Stop me if you've heard this one: President's daughter gets caught in a very bad place teeming with criminals and convicts. A known felon gets blackmailed into helping get her out. Yes, Snake Plissken did it all before in "Escape From New York," but Lockout puts a twist on things by moving the action...to SPAAAACE!
It seems CIA agent Snow (Guy Pearce) has been framed the murder of undercover agent Frank Armstrong, who in turn had uncovered evidence of a mole within the space program selling state secrets. When U.S. President Warnock's daughter Emilie (Maggie Grace) attends a space penitentiary known as Maximum Security (MS) One to determine if putting prisoners into stasis is cruel and unusual punishment, things go horribly awry. SPOIEROUT: And by horribly awry I mean plot-bendingly stupid, in which her secret service bodyguard decides the best way to defend the president's daughter is to be on the side of the glass with a prisoner, and -- for reasons that only make sense to the writers -- a canister of highly explosive gas is stored directly behind the interrogation room. Can you see where this is going? It all leads up to lots of explosions, Emilie in trouble, and Snow drafted to save her.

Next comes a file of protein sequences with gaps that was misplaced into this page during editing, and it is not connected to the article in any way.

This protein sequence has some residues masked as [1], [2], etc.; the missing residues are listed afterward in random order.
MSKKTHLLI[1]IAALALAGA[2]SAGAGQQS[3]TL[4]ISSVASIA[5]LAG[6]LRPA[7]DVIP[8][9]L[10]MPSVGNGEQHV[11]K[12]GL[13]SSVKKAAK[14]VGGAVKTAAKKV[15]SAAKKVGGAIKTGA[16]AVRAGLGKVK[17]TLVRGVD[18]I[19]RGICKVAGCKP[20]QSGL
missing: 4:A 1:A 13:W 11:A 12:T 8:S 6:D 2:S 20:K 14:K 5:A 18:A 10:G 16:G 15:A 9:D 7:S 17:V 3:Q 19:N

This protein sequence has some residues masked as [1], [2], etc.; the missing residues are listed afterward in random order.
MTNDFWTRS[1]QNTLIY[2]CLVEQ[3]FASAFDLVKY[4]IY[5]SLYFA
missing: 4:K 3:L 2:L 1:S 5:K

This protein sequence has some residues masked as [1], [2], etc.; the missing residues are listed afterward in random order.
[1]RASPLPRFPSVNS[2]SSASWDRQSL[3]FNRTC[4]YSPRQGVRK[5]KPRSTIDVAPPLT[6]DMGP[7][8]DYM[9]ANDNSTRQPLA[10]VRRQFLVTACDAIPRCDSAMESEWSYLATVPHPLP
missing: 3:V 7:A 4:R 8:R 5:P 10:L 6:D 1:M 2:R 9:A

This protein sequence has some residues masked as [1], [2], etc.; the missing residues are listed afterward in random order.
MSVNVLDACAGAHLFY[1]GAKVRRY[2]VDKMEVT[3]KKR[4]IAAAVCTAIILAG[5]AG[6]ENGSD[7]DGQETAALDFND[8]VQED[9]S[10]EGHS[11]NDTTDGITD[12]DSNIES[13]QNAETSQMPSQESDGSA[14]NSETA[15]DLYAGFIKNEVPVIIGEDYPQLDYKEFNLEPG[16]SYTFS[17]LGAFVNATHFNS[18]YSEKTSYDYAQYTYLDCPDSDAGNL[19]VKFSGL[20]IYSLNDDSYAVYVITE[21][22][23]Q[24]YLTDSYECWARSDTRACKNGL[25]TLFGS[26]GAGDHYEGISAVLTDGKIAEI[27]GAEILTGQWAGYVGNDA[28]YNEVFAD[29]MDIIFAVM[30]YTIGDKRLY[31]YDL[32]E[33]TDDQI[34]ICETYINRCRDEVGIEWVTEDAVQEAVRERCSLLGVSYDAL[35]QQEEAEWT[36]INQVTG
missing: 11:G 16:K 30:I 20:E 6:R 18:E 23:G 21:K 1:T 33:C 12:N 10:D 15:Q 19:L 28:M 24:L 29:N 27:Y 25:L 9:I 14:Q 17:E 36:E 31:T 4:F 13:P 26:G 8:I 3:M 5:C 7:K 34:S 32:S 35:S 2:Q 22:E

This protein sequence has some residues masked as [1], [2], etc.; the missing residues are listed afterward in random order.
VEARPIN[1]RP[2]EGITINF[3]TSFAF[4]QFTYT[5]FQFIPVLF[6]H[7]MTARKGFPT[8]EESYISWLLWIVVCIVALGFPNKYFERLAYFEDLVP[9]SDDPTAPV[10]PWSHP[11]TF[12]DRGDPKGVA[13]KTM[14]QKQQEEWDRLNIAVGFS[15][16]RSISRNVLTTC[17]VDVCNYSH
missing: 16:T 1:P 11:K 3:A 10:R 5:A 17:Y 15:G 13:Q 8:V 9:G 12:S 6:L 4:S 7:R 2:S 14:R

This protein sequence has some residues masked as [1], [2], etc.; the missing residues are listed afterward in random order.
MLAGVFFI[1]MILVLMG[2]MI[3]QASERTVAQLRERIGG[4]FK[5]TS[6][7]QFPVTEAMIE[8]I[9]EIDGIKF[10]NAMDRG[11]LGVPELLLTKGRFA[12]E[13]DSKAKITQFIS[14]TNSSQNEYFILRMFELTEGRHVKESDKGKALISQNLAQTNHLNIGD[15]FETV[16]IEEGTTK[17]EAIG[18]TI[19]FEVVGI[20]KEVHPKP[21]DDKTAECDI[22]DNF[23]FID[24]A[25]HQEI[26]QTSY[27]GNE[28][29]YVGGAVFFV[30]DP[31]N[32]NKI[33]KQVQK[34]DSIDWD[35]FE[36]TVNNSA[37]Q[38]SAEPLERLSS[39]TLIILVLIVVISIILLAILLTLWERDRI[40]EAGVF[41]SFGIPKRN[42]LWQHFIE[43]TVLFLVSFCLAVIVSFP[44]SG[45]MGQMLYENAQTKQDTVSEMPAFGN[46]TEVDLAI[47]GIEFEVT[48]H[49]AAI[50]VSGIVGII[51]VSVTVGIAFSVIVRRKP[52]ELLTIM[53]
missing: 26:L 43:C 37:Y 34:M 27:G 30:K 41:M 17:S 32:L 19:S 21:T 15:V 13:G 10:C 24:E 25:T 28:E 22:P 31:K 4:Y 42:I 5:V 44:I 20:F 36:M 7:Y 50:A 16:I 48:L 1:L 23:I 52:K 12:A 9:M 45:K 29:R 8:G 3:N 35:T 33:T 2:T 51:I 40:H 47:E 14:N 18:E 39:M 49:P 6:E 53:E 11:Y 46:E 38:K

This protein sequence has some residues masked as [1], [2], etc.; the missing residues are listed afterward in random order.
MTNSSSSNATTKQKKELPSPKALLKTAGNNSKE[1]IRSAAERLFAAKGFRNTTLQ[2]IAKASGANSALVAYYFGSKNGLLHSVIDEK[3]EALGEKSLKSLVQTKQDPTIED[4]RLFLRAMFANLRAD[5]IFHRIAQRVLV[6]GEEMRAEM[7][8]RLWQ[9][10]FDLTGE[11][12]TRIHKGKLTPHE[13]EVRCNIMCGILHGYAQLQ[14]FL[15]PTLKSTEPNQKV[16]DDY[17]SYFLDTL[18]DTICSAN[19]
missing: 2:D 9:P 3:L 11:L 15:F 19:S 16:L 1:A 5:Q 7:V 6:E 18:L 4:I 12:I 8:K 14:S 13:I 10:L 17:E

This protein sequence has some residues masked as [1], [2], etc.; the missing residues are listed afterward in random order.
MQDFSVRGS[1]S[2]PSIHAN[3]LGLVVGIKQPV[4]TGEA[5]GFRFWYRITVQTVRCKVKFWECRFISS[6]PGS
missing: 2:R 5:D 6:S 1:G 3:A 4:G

The plot manages to be unpredictable thanks to Hydell (Joseph Gilgun) and the ethical question of the President's personal interest in saving his daughter balanced against the possibility of a mass prison escape. Then again, this is a movie with a trailer that states with utter sincerity:
"There's only one man who can get her out. Snow. He's the best there is. But he's a loose cannon."
Get that? Snow is the best there is, BUT HE'S A LOOSE CANNON!
"Lockout" keeps piling on the silliness as the plot shambles along, complete with an automated defense system that's highly effective at keeping people out but pretty terrible at keeping people in. What were the architects worried about, space pirates? And if so, demonstrating the threat of space pirates might have made the whole bristling prison gunship premise a little easier to swallow.
Without Snow's witty banter with Emilie "Lockout" be nothing but a derivative hunk of space junk. This film is just lazy. But it will make you wonder how the mastermind behind "The Fifth Element" managed to stoop so low. Here's hoping Luc Besson escapes wherever he's locked up.
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